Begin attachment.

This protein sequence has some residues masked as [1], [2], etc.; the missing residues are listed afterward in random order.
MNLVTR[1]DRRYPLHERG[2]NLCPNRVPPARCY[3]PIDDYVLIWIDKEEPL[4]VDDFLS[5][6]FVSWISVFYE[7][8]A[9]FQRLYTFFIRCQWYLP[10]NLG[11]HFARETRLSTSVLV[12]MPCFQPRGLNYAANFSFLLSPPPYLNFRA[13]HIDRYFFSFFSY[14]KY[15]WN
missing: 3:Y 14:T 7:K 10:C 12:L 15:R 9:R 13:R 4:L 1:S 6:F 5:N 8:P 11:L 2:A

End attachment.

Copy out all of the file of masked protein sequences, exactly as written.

This protein sequence has some residues masked as [1], [2], etc.; the missing residues are listed afterward in random order.
MNLVTR[1]DRRYPLHERG[2]NLCPNRVPPARCY[3]PIDDYVLIWIDKEEPL[4]VDDFLS[5][6]FVSWISVFYE[7][8]A[9]FQRLYTFFIRCQWYLP[10]NLG[11]HFARETRLSTSVLV[12]MPCFQPRGLNYAANFSFLLSPPPYLNFRA[13]HIDRYFFSFFSY[14]KY[15]WN
missing: 3:Y 14:T 7:K 10:C 12:L 15:R 9:R 13:R 4:L 1:S 6:F 5:N 8:P 11:L 2:A